The National Marine Fisheries Service wants to wait and see if an aggressive sea lion in Petersburg’s harbors will move on, if fish scraps are no longer available. That’s the response this month to a request from Petersburg to remove the hungry animal.
Petersburg officials asked NMFS to remove a problem sea lion from Petersburg’s harbor following several incidents this spring and summer. Harbormaster Glorianne Wollen says the animal has acted aggressively around people cleaning fish.
“We just wanted the NMFS to realize that we have an overly aggressive animal in our harbor and we feel like we’ve done everything that we can within the law to try and combat the issue. And so we’re turning it back to them so that they realize this. We feel that NMFS has a responsibility to protect human life now,” she says.
The borough just passed a local ordinance which no longer allows people to discard fish scraps in the inner harbor waters and gutting and filleting fish is only allowed at designated cleaning stations. Federal authorities want to wait and see if this step and other possible measures will help.
NMFS fishery management officer Robert Mecum writes before NMFS can authorize, condone or undertake any action to remove an aggressive sea lion that has become accustomed to human sources of food, “(it) would need to see that all reasonable efforts have been taken to eliminate food sources for a sustained period of time.”
He adds, “It is likely that eliminating attractants entirely will result in the animal moving on which would solve the problem.”
Sadie Wright is a biologist with the NMFS protected resources division in Juneau. She says the problem has occurred in harbors throughout Alaska including Sitka, Seward, Kodiak and Gustavus, but can be solved.
“If there’s no food for sea lions in the harbor and there’s no good place for them to rest and earn an easy meal then they’ll leave. They’ll go to a more natural setting and go find food on their own,” Wright says.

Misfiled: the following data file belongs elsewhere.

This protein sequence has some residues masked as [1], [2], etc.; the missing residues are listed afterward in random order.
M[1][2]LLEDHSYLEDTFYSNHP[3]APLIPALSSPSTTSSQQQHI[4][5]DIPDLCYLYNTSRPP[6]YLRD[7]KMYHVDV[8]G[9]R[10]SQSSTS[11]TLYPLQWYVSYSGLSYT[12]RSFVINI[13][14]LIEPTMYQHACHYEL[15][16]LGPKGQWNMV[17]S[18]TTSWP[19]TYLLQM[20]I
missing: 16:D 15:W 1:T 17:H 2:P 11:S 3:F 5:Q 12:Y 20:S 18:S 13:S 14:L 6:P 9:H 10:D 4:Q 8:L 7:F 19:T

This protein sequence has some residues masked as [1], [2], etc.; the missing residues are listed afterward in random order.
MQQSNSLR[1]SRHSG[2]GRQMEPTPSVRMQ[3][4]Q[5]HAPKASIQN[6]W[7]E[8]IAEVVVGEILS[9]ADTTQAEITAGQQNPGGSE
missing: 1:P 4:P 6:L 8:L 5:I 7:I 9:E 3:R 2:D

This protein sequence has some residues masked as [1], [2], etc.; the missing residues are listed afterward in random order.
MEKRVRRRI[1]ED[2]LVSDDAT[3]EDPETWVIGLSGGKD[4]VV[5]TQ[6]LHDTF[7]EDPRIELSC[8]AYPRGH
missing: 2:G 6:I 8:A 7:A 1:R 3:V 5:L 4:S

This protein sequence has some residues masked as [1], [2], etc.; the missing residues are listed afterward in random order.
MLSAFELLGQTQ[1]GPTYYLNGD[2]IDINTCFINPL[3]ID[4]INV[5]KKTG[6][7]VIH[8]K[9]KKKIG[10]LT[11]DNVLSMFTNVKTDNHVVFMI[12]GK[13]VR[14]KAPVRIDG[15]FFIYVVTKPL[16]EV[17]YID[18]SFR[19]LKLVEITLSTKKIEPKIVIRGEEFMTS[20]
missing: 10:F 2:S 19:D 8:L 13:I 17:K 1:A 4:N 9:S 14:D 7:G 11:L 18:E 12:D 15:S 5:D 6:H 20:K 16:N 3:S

“It might take some time and Petersburg I think is taking some good steps in the right direction to remove the attractant and make the harbor less comfortable for sea lions to be in.”
The Aug. 8 letter from Mecum suggests fencing off a state-owned sea plane float and cleaning off the sea lion scent from that float. It’s a convenient and popular haulout for the animals, not far from the fish cleaning station in South Harbor. The agency’s Wright warns harbor users to be careful with their catch.
“Well it sounds like there was an incident recently where people laid out halibut on the dock so that they could be measured for sampling and a sea lion jumped up and grabbed one of the halibut. So they are smart and they’ll find the quick meal, the easy meal,” Wright says.
“So I think something to keep in mind is to get your fish from your boat up to a terrestrial setting, up to land, as quickly as possible, so that you’re not risking attracting these sea lions to you boat or to the dock,” Wright says.
Sea lions are protected under federal law and listed as threatened under the endanger species act. The eastern part of the sea lion population, including those in Southeast Alaska, been proposed for delisting because of a growing numbers.
Harbormaster Wollen is frustrated with the NMFS response and urges people to use common sense in the harbors.
“And if there are any incidences please don’t let me hear about it the next day, or through third party, contact us immediately so we can get enforcement involved and we have numbers for people to call to kind of complain or to give their situation first hand,” Wollen says.
Attacks on harbor users have happened before, including one incident in Petersburg in 2007 when a sea lion bit a fishing boat crew member unloading a halibut.
Mayor Mark Jensen responded to the NMFS letter Friday calling it unfortunate that the agency is unwilling to take an active role and remove the threatening animal. Jensen writes that the Petersburg Borough believes the federal agency will be liable for property damage or injury and wants residents and visitors to take their concerns to NMFS.